Tuesday, September 5, 2023

Johnny California: AMERICAN GRAFFITI

 by JB

Let us now praise Fathom Events... and once again grow soggy with nostalgia.

I cruised to the drive-in, uh... multiplex last week in my 1962... make that 2012 Chevy, well, Mercedes, to see the latest Fathom Event screening, American Graffiti.

NOTE: This was not the monthly “Movie Classics” screening hosted by Leonard Maltin. That was Enter the Dragon for the month of August and played two weeks ago.

This was a bonus Fathom Events screening, celebrating the film’s 50th anniversary.

JOHN GOODMAN: “So many social engagements, so little time.”
I have noticed that in my newly adopted home of Modesto, ah, er... Oxnard, California, more people actually attend these screenings than back in the suburbs of Chicago. Just two weeks ago in my theater of choice, Enter the Dragon had a large appreciative audience of about 50 patrons, some of them whistling and humming the film’s main theme on their way out of that screening. Last week, I’d say my screening of American Graffiti was attended by between 30 and 40 people. This may explain why Fathom has been leaning in on the classic screenings lately. This is a positive trend. More on that later.

THE PLOT IN BRIEF: Four young men, freshly out of high school (Ron Howard, Richard Dreyfuss, Paul LeMat, and Charles Martin Smith) spend one more summer night trying to decide the rest of their lives before fate takes them to a variety of destinies.

I must say that I felt acute “Old Codger Syndrome” while watching this film on the big screen the other night. I first saw it the night it opened in 1973; I was eleven years old, and the film presented a tantalizing glimpse into the adventures that the post high-school world had to offer. Now, I am 61 years old, more than 40 years removed from my own summer following high school. My first reaction after the screening was, “They don’t make ‘em like that anymore.” I was bowled over by the film’s originality, freshness, humor, poignancy, and beauty. I laughed, I cried, I kissed 10 Bucks goodbye.
I have always been impressed by the film’s script, penned by Gloria Katz and Willard Hyuk. It’s a kind of “Teen Odyssey,” where the four storylines are allowed to wander and intersect in a seeming random fashion, until the end of the film when the astute viewer will notice just how clever and controlled the wanderings and intersections have been. This is, after all, a George Lucas film; he is not known for his improvisational looseness.

Like most classic films, this one contains a dozen delightful turns by great character actors in supporting parts: Bo Hopkins, Candy Clark, Mackenzie Philips, Harrison Ford, Terence McGovern, Kathleen Quinlan, Del Close, Kay Lenz, Joe Spano, Debralee Scott, Suzanne Somers, and of course, the howlin’, prowlin’ Wolfman Jack.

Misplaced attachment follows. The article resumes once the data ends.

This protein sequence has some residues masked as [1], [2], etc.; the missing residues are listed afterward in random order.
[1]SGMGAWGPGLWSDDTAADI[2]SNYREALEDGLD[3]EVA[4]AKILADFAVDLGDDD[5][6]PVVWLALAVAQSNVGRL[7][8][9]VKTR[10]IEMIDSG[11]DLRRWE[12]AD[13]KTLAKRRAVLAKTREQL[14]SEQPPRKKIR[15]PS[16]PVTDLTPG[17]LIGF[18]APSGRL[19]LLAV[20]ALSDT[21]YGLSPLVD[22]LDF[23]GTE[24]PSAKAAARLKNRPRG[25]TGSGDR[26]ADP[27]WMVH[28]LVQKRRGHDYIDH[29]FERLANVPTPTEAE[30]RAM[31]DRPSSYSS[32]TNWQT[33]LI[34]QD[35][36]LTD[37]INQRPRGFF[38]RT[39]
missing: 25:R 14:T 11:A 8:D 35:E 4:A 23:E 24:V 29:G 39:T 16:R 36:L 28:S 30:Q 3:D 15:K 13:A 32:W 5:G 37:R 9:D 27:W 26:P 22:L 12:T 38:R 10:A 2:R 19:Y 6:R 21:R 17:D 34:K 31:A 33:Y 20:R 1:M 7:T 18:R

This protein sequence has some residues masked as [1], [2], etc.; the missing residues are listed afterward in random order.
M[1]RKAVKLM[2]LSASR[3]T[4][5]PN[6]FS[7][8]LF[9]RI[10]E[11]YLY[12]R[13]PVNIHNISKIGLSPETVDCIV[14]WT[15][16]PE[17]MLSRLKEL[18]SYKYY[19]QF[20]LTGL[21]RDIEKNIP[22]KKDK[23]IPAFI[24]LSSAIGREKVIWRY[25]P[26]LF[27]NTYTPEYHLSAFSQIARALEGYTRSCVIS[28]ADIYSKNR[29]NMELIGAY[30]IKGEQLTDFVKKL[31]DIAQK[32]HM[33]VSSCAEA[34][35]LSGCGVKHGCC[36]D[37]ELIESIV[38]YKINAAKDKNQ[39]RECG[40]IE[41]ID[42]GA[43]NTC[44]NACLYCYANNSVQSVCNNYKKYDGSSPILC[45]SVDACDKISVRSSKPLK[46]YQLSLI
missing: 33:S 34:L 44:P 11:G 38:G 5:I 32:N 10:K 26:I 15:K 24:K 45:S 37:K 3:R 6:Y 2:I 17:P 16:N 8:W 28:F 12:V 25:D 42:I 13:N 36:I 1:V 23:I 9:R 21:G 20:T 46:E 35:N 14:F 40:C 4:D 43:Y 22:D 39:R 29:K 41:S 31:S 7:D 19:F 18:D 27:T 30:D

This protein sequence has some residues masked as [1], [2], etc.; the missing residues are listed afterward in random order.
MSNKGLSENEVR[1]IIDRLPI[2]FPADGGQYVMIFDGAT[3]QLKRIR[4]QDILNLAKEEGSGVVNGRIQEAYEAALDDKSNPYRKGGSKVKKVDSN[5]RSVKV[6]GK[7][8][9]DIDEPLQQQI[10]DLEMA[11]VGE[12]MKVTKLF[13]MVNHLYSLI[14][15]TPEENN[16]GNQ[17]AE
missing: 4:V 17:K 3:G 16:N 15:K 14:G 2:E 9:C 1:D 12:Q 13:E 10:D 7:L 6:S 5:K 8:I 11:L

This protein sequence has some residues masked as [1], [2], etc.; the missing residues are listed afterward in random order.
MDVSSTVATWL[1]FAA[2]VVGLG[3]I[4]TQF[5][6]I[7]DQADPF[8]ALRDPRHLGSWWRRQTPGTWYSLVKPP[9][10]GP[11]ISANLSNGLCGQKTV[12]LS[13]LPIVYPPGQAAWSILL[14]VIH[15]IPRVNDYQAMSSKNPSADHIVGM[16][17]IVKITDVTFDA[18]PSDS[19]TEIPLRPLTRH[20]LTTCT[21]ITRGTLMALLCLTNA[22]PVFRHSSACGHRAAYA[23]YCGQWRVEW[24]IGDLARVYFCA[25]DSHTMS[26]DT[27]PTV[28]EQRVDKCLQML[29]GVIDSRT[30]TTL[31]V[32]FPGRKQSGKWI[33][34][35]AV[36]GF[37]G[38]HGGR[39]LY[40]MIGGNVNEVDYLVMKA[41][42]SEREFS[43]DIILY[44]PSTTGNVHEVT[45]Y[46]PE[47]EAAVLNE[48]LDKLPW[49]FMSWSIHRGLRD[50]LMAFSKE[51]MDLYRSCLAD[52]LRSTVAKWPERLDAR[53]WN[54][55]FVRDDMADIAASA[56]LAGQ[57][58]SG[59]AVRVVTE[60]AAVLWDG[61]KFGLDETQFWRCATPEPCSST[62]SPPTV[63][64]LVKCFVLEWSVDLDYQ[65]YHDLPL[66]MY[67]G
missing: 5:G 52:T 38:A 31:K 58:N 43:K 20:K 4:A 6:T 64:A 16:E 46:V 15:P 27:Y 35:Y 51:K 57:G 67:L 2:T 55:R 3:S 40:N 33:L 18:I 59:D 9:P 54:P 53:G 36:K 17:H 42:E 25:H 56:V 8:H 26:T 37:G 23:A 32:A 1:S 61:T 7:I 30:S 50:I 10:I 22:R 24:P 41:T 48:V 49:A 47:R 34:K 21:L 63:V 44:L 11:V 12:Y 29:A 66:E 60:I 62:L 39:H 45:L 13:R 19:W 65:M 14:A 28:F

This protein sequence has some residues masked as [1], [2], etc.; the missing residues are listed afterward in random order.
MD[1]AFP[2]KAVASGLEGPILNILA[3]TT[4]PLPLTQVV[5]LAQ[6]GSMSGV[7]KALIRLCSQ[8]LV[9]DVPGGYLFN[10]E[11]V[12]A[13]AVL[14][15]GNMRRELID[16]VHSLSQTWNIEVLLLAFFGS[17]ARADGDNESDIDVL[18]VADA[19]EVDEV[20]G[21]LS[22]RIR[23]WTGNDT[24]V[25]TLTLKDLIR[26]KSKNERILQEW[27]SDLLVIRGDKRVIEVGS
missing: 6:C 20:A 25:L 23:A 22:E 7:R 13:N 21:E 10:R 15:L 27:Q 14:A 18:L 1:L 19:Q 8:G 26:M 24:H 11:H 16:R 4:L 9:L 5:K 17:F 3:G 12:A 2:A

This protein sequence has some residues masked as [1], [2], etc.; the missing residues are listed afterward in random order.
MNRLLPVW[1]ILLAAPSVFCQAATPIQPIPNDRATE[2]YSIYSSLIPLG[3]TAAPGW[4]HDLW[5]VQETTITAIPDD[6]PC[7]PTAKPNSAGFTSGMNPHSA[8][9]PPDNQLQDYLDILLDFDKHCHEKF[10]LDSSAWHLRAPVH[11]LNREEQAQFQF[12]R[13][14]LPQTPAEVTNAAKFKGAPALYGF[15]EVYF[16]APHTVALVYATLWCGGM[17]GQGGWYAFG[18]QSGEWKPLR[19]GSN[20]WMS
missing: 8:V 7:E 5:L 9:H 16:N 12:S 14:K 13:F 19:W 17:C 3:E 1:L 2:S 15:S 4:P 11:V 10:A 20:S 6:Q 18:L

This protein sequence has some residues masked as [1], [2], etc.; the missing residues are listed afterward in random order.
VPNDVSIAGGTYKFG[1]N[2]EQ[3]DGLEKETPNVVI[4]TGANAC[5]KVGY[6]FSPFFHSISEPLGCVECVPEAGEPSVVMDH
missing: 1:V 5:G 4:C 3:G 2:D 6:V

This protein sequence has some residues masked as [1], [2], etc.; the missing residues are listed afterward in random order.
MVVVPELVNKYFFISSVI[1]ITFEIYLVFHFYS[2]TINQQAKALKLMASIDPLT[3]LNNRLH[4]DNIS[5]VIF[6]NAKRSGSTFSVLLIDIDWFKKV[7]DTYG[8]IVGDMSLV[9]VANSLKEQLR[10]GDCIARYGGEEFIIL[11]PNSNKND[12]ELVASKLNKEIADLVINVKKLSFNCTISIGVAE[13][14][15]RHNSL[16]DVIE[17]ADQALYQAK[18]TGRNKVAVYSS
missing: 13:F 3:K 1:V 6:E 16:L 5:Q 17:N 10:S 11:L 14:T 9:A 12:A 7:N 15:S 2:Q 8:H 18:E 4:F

The jokes still work. The big “stunt” sequence with the police car still wows modern audiences. The performances are still fresh. In fact, Fathom treated movie audiences to a helping of audition footage after the film proper. The unlucky actor who was not cast as Terry the Toad had his face blurred during an extended improv with him, Dreyfuss, Howard, and LeMat. The highlight though, was seeing Cindy Williams’ audition. It’s the scene where she begrudgingly dances with Ron Howard at the high school hop. There’s Cindy Williams, all of 26 and still holding her script. She is magnificent and plays the scene exactly as she would later when filming began. I could see George Lucas on set, telling Williams, “Just do what you did in your audition.” It’s that close.
NOTE: When the lights came up after the audition footage ran, I discovered that just one other gentleman and I had actually stayed for the bonus materials. What, were the other members of our audience bonus-phobes? Did they all have 9:00pm dinner reservations? Did a preponderance of them have to relieve the babysitter? Sheesh.

Fathom has a full slate of deliciousness planned for the rest of the year. I am glad that these ersatz reparatory screenings are popular enough to continue.

NOTE: Some theaters don’t play every Fathom offering. I wish my local theater of choice would just show every single one, but they don’t. I must sometimes go forth to such exotic locales as Thousand Oaks, Camarillo, and Ventura... in order to see them.

They Live, Tomorrow Night, September 6
Christine, September 10 and 13
Stop Making Sense in IMAX, September 11*
Rain Man, September 17 and 20
The Exorcist, October 1 and 4
House of 1000 Corpses, October 8 and 11
The Funhouse, October 21, w/ Patrick Bromley at the Elk Grove Cinema, IL*
The Birds, October 22 and 23
The Tingler, October 26, Music Box Theater, Chicago*
Phantom of the Paradise, Oct. 26, w/ Patrick at the Tivoli Theater, Downers Grove, IL*
Scarface (1983), November 12 and 15
A Christmas Story, December 10 and 13

I will see you at the movies.

*= not Fathom


  1. Great write-up! Any time someone brings up AG I am legally obligated to state how I've never identified more with a film character than I do with Curt Henderson.

  2. I wonder if it’s a litmus test of some kind to see which character you identify with… or does everyone identify with Curt? Would anyone who identifies with Toad or Falfa admit it?